I'm in remission today over 2-1/2 years later. Looking forward to the 5 year remission mark as my gift of life. After that its all a gift.

9

(9 replies, posted in Introductions!)

Tom,

I've sent you an e-mail.

Raye

I will support Ashleys observation re: transplant. I am a Klatskin tumor / CC survivor now for over 2-1/2 years. I was probably one of the best candidates the Mayo had for the liver transplant protocol.

I am more than glad to hear that you have persued the transplant agressively. That was exactly what my wife and I did when I became a CC patient. Fortunately I was a 'perfect candidate' if there ever was one for the liver transplant protocol.

Good luck and keep pushing forward.

Raye

11

(7 replies, posted in General Discussion)

Just GO Rick. GO!!!

12

(32 replies, posted in Introductions!)

sallypa,

My only advice is to continue on the course you are on. Never take a negative opinion. Never give up. I didn't and I'm still here.

Good luck and prayers for all of you.

This is a known risk, but a low risk, to the donor when participating in a live donor transplant procedure.

I can assure you the hospitals take more than just precautions when candidates are finally selected for this surgery. My oldest daughter Jennifer was my live donor and she went through the identical battery of tests I did when I was testing for entry to the Mayo transplant program.

Thank you for the post Marion. Now we have another center for transplant. For those in Canada, University of British Columbia Medical Centre is providing liver transplant for CC, McGill University Hospital in Montreal, and apparently over the last year or so the Toronto General Hospital system along with Princess Margaret Hospital has provided several transplants.

15

(80 replies, posted in General Discussion)

Keep strong Rick and rest up. That radiation sure can put you to sleep. Falling asleep in church is okay too. God knows what you're treatment is. LOL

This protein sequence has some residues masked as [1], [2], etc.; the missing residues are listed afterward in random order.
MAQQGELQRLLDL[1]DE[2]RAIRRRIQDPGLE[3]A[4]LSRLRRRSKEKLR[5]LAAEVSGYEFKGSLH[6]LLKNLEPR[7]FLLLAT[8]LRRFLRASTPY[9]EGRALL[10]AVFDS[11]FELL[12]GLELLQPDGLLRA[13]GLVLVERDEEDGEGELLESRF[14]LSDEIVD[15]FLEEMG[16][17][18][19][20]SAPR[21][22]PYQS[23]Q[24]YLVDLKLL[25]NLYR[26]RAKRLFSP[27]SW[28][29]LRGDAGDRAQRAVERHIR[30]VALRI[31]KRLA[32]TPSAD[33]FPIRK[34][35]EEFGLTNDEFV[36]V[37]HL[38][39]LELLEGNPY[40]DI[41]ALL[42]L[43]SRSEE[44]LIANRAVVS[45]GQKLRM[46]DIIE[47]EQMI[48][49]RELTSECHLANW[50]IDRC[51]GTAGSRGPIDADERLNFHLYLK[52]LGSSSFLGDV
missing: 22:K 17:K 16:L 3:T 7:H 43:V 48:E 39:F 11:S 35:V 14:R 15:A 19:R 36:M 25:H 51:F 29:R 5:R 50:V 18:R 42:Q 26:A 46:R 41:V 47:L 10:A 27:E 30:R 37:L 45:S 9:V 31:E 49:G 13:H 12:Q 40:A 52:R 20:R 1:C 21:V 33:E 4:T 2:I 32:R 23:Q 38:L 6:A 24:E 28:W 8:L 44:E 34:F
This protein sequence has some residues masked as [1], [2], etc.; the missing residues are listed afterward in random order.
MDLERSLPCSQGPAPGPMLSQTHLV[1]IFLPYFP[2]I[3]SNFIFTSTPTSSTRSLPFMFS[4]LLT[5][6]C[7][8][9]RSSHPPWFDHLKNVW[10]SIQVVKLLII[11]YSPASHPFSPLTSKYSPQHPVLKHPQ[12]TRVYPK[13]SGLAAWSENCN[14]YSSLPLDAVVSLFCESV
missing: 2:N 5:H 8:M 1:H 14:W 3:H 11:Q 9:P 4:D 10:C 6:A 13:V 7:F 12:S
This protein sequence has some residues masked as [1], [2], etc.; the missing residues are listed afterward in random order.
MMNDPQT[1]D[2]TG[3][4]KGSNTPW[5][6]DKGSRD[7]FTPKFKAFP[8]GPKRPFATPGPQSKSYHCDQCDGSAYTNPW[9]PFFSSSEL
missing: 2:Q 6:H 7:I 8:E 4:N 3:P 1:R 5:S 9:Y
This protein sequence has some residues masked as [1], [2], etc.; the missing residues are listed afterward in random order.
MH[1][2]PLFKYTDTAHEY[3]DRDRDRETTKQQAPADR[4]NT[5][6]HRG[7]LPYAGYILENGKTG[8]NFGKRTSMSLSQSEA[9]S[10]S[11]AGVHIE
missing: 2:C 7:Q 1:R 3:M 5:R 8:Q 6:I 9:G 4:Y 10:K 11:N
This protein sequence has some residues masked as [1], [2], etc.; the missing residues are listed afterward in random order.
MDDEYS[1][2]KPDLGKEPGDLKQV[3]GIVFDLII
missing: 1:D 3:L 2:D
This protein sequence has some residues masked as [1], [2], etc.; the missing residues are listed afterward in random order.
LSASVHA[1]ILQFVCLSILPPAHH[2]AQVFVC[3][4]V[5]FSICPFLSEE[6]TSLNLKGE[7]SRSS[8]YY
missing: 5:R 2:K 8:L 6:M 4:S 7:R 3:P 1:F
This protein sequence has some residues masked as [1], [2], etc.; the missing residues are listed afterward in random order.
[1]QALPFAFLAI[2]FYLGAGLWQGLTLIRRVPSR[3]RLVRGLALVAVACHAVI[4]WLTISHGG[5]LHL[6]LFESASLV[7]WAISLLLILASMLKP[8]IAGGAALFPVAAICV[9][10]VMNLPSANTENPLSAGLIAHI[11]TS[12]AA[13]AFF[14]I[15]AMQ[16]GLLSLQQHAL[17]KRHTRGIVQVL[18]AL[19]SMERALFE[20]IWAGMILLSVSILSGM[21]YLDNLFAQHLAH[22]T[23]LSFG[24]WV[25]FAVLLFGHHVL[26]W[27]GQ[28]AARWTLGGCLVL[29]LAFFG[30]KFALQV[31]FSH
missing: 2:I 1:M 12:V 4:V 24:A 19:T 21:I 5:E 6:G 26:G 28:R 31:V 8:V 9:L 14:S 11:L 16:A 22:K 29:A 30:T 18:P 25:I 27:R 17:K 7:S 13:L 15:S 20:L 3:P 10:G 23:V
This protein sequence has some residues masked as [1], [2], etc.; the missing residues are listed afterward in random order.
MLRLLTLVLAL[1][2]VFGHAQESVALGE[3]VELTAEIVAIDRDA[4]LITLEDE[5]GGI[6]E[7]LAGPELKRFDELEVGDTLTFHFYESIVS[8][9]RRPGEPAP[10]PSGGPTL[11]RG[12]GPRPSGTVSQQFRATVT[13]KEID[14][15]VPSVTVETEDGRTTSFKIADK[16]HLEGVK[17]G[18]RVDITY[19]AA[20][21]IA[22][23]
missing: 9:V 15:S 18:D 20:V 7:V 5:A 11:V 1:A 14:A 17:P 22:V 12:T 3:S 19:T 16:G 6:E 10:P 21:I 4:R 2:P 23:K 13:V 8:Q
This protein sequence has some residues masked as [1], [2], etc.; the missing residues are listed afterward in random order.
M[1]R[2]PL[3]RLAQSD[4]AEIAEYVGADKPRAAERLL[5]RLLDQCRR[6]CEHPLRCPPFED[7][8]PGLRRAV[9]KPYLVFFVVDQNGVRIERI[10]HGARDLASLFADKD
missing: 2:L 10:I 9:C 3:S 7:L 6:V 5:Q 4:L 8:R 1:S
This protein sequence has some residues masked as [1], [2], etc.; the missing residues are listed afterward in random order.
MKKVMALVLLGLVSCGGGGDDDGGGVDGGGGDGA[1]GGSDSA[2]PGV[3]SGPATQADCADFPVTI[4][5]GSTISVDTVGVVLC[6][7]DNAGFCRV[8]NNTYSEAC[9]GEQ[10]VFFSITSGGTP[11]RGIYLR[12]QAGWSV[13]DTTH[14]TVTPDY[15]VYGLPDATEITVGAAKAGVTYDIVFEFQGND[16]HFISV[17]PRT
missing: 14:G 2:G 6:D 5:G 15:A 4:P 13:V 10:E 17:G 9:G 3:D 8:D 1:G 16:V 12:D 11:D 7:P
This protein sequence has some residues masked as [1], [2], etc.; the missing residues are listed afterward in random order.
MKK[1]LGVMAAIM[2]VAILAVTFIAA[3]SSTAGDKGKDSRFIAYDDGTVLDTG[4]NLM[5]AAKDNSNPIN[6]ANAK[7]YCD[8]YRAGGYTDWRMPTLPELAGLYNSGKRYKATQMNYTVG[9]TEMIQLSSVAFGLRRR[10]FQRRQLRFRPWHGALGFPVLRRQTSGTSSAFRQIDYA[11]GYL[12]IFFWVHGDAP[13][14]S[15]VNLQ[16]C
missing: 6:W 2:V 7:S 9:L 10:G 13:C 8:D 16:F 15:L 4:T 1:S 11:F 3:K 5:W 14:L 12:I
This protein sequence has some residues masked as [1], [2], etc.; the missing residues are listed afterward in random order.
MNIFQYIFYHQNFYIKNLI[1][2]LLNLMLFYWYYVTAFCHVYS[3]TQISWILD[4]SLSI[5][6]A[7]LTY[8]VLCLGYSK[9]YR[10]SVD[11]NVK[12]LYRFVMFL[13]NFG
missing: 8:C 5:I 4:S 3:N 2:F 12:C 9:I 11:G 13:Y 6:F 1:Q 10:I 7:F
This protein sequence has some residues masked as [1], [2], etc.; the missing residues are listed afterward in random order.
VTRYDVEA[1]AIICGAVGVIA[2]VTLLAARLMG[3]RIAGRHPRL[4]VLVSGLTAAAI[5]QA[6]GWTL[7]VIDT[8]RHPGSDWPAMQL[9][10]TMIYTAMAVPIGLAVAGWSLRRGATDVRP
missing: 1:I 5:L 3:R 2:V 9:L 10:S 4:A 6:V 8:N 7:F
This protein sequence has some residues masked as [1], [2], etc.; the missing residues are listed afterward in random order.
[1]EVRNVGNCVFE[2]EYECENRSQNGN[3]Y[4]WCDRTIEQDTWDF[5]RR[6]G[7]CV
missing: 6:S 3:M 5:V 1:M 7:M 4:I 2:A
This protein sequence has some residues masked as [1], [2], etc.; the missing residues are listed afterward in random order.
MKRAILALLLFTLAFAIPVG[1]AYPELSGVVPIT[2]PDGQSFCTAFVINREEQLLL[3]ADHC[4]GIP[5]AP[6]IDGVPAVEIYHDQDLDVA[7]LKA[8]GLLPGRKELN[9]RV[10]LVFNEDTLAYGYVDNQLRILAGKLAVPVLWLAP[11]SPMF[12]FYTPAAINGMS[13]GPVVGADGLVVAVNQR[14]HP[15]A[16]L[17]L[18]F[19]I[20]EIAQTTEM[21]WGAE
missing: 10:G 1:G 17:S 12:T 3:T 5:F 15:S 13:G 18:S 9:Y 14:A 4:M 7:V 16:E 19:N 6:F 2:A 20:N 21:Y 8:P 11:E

I thought I'd plant a link here for the Mayo Clinic transplant protocol, the same protocol I underwent for my liver transplant in 2008.

There is hope for CC, whether its a transplant or other forms of treatment. I'm still here and doing well after 2-1/2 years into remission.

Please e-mail me if you have any questions. I'm on 24/7.

PS  Someday Marion I will get my story written. LOL

http://www.mayoclinic.org/bile-duct-cancer/

Marion, I enjoyed myself greatly travelling back home the long way to Canada ( Idaho, Nevada, Utah, Colorado, Death Valley, Grand Canyon, Arches National Park, etc.etc.) Kansas. What a nice bit of country the western states are, and such vivid and unusual terrain. All the little flowers in Death Valley in bloom during the spring are so beautiful, and the sunsets out west are just beyond words.

I'm so happy to be here for all that I was given during my trip home.

Thanks for posting this Marion. I've read some other articles concerning 'building' organs for transplant, but not this one. What an exciting option for liver patients if it came to fruition.

My thoughts and prayers are with you and your family Dianne.

I had the very much the same experience with oncologists and others with different opinions. From my own experience as a transplant CC patient, I can tell you there somehow is a disconnect in the cancer community between oncologists and surgeons. My wife and I found it baffling that each specialty had absolutely no idea what the other was up to and what treatments that were available from each profession. Except when we found the Mayo CC protocol for liver transplant. (Insert smile here....)

Has anyone else seen this or experienced this?

Hope works the best. Just be stubborn about beating cancer and take one day at a time.

21

(10 replies, posted in General Discussion)

Good for you clkempf!

Just e-mail each other in Croatian. That would be cool!!

23

(21 replies, posted in Introductions!)

sshamilton wrote:

Oh yeah - Thank Raye! I sent your info on to my friend Tanya so she can reach out with you directly given the is leading the charge!.

I'm travelling through the U.S. for another 4 days before I arrive back home in Ontario. My phone is on 24/7. 1-269-598-1861.

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(21 replies, posted in Introductions!)

sshamilton wrote:

Thank you - I will look everywhere I can.

One strategy I had was to find a "survivor" and work backwards. Unfortunately there do not seem to be any. This is very discouraging but it is also important that we gain an understanding of "reality". I am so sorry for your loss, I lost my mom to breast cancer, so I know the pain it causes - it wouldbe nice if mygirlfriend could be spared this feeling.

I'm here. I'm your survivor. Phone me or e-mail me.

269-598-1861

Raye

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(16 replies, posted in General Discussion)

Rick,

Hang in there. I had some pains that were similar along the way and they were minor infections from my stenting problems.

I, like Leo, also had kidney stones. What a nuisance those were.